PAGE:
Power over Ethernet (PoE) technology allows a user to send both power and data to a device using a single, compatible Ethernet cable.
PoE technology is useful in deployments where a power outlet is not available nearby. Additionally, PoE technology is great for aesthetic purposes in settings where users want to minimize the number of cables that are used by their Screenly Player. Lastly, it allows IT managers to remotely shut down and power cycle devices.
What do I need to power my Screenly Player using PoE?
There are two types ways of adding PoE to your Raspberry Pi:
- Using an internal Hardware Attached on Top (HAT)
- Using an external PoE Splitter
Using a HAT
Raspberry Pi Foundation's PoE HAT
Perhaps the most aesthetically pleasing approach is to use a PoE HAT. The entire PoE HAT will fit inside the case (assuming there is enough room). There are a number of different PoE HATs on the market, but perhaps the most popular one is the official PoE HAT from the Raspberry Pi Foundation.
There are some considerations for when selecting a PoE HAT:
- To use the official PoE HAT, you need a Raspberry Pi 3 Model B+ or later.
- Some PoE HATs include a fan to cool down the board. Fans generally speaking are prone to failure, which could potentially reduce the lifespan of your device.
- If you're using a heat sink (which we do for all our players), you may not be able to fit the PoE HAT.
- You will likely need a taller case to allow for sufficient air flow.
There are many PoE HAT devices available that are not manufactured by the Raspberry Pi Foundation, such as the Pi Supply PoE Switch HAT.
Of course, you will also need a PoE compatible Ethernet cable. Most CAT5, CAT6, and CAT7 cables are compatible with PoE (meaning that they can transfer both power and data). However, you should check with your Ethernet cable vendor to ensure that the cable is PoE compatible.
Also, note that your Raspberry Pi PoE HAT will only work if the PoE compatible Ethernet cable is connected to a compatible network device, commonly a PoE switch or a PoE injector. These devices should use the IEEE 802.3af or 802.3at standard. If you have questions, check with your network vendor to ensure that your equipment is compatible with those requirements.
Using a PoE Splitter
The other alternative is to use what's known as a PoE Splitter. In contrast to the HAT approach, you do not need to modify your player. The entire device is external to the Raspberry Pi. You simply plug in the Ethernet cable into the PoE Splitter, and on the other end you get a "pass through" Ethernet cable, along with a power cable.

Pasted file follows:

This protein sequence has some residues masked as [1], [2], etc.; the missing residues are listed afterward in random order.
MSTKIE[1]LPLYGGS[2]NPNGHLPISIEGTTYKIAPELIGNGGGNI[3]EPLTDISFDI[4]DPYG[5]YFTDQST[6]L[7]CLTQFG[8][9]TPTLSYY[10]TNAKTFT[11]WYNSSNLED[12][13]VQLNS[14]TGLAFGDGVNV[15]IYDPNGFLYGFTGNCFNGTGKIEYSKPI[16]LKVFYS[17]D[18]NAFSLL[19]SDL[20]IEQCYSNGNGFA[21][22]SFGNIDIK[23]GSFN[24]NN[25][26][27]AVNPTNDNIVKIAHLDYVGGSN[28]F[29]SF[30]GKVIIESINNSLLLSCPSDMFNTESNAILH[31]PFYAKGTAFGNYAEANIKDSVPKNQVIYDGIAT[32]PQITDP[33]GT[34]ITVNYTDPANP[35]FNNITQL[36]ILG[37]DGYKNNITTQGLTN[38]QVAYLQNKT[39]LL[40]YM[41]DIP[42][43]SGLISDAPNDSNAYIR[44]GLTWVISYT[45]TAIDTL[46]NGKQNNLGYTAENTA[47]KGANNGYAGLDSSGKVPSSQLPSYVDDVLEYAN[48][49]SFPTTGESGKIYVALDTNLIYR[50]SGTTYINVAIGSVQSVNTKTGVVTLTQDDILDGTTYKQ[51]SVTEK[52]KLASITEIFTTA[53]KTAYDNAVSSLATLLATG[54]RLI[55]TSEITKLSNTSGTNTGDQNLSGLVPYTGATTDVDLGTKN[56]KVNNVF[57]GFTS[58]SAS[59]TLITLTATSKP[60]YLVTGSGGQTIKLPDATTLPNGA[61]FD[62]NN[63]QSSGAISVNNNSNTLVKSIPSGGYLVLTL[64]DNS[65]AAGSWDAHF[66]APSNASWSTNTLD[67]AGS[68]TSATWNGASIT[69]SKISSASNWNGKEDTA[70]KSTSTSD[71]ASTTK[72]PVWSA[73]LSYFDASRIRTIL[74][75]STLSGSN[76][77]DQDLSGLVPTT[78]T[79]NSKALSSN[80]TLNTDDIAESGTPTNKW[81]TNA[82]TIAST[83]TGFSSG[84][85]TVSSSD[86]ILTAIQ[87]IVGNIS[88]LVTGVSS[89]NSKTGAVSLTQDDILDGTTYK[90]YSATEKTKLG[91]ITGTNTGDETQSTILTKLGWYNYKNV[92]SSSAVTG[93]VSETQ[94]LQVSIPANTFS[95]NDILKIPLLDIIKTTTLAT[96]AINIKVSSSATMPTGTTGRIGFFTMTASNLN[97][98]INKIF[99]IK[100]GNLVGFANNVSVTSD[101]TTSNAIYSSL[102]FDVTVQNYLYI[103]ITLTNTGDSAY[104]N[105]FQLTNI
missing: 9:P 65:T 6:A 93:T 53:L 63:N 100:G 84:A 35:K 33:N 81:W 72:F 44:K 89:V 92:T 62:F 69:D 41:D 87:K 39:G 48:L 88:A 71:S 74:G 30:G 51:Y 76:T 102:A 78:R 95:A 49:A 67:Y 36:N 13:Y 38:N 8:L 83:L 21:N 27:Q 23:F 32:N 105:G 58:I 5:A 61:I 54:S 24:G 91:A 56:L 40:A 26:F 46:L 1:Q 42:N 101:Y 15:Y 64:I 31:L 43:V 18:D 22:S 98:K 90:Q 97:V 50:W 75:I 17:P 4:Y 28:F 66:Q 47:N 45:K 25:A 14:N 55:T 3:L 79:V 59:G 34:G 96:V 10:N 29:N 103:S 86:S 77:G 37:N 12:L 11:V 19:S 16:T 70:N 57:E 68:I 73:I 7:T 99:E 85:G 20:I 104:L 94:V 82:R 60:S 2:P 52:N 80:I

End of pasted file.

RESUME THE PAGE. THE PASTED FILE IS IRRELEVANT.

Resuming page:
There are a number of different PoE Splitters on the market. Here are some options:
- UCTRONICS PoE Splitter
- This device should be compatible with Raspberry Pi 3 Model B and B+
- TP-Link PoE Splitter
- This device requires additional an cable, but should be compatible with all Raspberry Pis
How do I install the PoE HAT on my Screenly Player?
Your compatible Screenly Player consists of a Raspberry Pi 3 Model B+ minicomputer inside a case. Remove the Raspberry Pi device from the case.
On the top side of the device (the side with the USB, HDMI, and Ethernet ports), you will need to screw in four “spacers” that come with your Raspberry Pi PoE HAT. A spacer is a small, plastic column that keeps space between any add-on device and the Raspberry Pi chip. You will need to screw in a spacer into each of the four yellow holes on your Raspberry Pi device. Each hole is near a corner of the visible chip.
Next, lay your RaspberryPi PoE HAT on top of these connectors and connect the pins on your PoE HAT with the PoE and GPIO pins on your Raspberry Pi device. Then plugin your PoE compatible Ethernet cable into your Raspberry Pi device, and that’s it! You can now power your Screenly Player using PoE.
Need help setting up PoE with your Screenly Player?
If you need help with powering your Screenly Player using PoE, feel free to reach out to us at Screenly Support! We’re always happy to help our users.